I had quite a non-fiction binge in the autumn, but I do like factual reads anyway! It was that which led to my second author event of the year and my choice for favourite book of the year… the wonderful This is Going to Hurt, by Adam Kay. Moving in parts, but utterly hilarious in others, you would be taking a huge risk by reading it in public, unless you don’t mind some odd looks while you laugh your arse off! The Angry Chef, by Anthony Warner, was a very good, quite witty, and pretty important book, one which as many people as possible should read in order that they stop falling for faddy diets and other con tricks on the internet!

Well, those are most of the highlights of my year in books. I hope to get at least a few more blogs in before the month, and the year, are over. I have actually blogged every month this year, which is a first. Prior to 2017, my blogging had been very patchy at times, long times went by without a blog. However, there have been blogs every month. I shall now bring this particular entry to a close, so until I blog again, take care and Happy Reading!

Joanne x x x

Books mentioned in this blog entry…

  • The Life-Changing Magic of Not Giving a F**k – Sarah Knight
  • Mr Dickens and His Carol – Samantha Silva
  • Pear Shaped – Adam Blain
  • Jamrach’s Menagerie – Carol Birch
  • Mother Tongue – Bill Bryson
  • Periodic Tales – Hugh Aldersey-Williams
  • Pet Shop Boys, Literally – Chris Heath
  • The Pie at Night – Stuart Maconie
  • Premier League Years 1992/93 – Andrew Hyslop
  • Long Road from Jarrow – Stuart Maconie
  • The People’s Songs – Stuart Maconie
  • I Am Zlatan Ibrahimović – Zlatan Ibrahimović
  • An Equal Music – Vikram Seth
  • The Secret Diary of Adrian Mole Aged 13 3/4 – Sue Townsend
  • Esio Trot – Roald Dahl
  • The Twits – Roald Dahl
  • One Italian Summer – Keris Stainton
  • Me and Earl and the Dying Girl – Jesse Andrews
  • If I Stay – Gayle Forman
  • The Ashes of London – Andrew Taylor
  • Dissolution – C. J. Sansom
  • The Good People – Hannah Kent
  • This is Going to Hurt – Adam Kay
  • The Angry Chef – Anthony Warner

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Filed under Authors, Books, British Weather, Childrens' Books, Chunky Monkeys, Facebook & Other Social Media, Food & Drink, Football, Goodreads, Handbag Books, Historical Fiction, Humour, Junior Bookworms, Manc Stuff!, Music, Ongoing Concerns, Sports, The TBR Pile, Travel, Weather, YA Books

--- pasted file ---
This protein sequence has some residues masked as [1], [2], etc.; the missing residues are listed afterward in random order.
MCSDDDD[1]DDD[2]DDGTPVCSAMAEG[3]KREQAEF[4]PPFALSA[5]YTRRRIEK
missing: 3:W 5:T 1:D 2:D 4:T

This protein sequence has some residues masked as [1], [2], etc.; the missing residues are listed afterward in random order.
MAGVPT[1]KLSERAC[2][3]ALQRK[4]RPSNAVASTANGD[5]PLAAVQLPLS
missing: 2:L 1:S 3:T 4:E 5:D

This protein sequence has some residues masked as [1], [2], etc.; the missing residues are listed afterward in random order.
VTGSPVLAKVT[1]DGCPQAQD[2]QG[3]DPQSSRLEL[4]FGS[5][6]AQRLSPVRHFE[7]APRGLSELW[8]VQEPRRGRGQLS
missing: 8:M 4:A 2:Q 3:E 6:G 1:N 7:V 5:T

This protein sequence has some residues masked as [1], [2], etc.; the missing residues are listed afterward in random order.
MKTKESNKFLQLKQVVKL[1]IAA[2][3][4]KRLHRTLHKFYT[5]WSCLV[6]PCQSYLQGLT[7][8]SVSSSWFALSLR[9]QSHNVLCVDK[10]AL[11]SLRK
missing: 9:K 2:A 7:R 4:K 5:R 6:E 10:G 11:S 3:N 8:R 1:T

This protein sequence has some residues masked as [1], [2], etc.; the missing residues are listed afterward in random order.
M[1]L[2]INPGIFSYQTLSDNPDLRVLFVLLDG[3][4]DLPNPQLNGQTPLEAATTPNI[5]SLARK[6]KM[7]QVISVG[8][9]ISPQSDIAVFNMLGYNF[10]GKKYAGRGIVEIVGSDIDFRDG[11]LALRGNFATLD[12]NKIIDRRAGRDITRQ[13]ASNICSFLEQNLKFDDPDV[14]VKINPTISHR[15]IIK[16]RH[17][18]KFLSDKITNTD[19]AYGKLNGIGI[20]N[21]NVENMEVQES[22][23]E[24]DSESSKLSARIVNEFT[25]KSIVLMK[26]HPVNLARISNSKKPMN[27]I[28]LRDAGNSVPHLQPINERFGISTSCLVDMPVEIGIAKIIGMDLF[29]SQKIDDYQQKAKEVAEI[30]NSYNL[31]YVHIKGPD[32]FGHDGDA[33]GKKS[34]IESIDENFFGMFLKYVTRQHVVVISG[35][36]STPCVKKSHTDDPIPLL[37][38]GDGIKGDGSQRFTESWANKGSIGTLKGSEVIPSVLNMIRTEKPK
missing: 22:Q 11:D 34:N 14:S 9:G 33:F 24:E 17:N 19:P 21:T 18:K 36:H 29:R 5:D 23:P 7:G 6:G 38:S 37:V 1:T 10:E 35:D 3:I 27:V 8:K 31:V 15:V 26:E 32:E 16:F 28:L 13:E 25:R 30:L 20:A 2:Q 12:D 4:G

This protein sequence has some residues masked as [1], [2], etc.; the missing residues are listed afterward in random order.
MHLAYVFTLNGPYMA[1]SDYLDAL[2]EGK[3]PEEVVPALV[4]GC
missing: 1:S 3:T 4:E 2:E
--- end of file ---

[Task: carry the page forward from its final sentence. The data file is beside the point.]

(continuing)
Mystic Mince Pies, Hot Milk, and Traffic Jams…

Hot Milk and Mr Dickens

Hello again, fellow Bookworms!

Oh, the weather outside is frightful, but the books are so delightful! Yep, we’ve had some snow today at Bookworm Central, lol! Some actual snow, as opposed to the usual attempt to snow in the UK. We have a kind of weather which I would describe as “Trying To Snow” which is when there’s a very minor flurry but nowt else, lol! However, at several times during the course of the day so far, it has been snowing. There has been some rain in between times so that has washed it away, but we have had snow. Not enough to build a snowman, not round here, unless you make a mini snowman on a garden wall or something.

Been a busy old week, and not over yet considering it is scheduled to be the Manchester Derby tomorrow at Old Trafford – snow permitting, of course! Anyway, I was at the match on Tuesday as United played CSKA Moscow in our final group game. Prior to the game, Dad came round for tea as we were going in his car, as has happened frequently this season. After our chilli con carne, we had some mince pies and squirty cream, and when Dad squirted cream on his pies, it looked like a 2 on one pie, and a 1 on the other, so he said that would be the score that night…

Not best pleased at half-time when we were trailing to a blatantly offside “goal” which should never have stood. Thankfully, in the second half, we turned things around in the space of three minutes midway through the half, with Romelu Lukaku equalising before Marcus Rashford put us ahead… and that reminded me of the pies and squirty cream, lol! 2-1 it remained, so when I got back in the car with Mum & Dad, the talk was of the Mystic Mince Pies, lol! Never mind your “Paul the Octopus” predicting winning sides in the World Cup, we had Mystic Mince Pies predicting the scoreline in United’s Champions League match!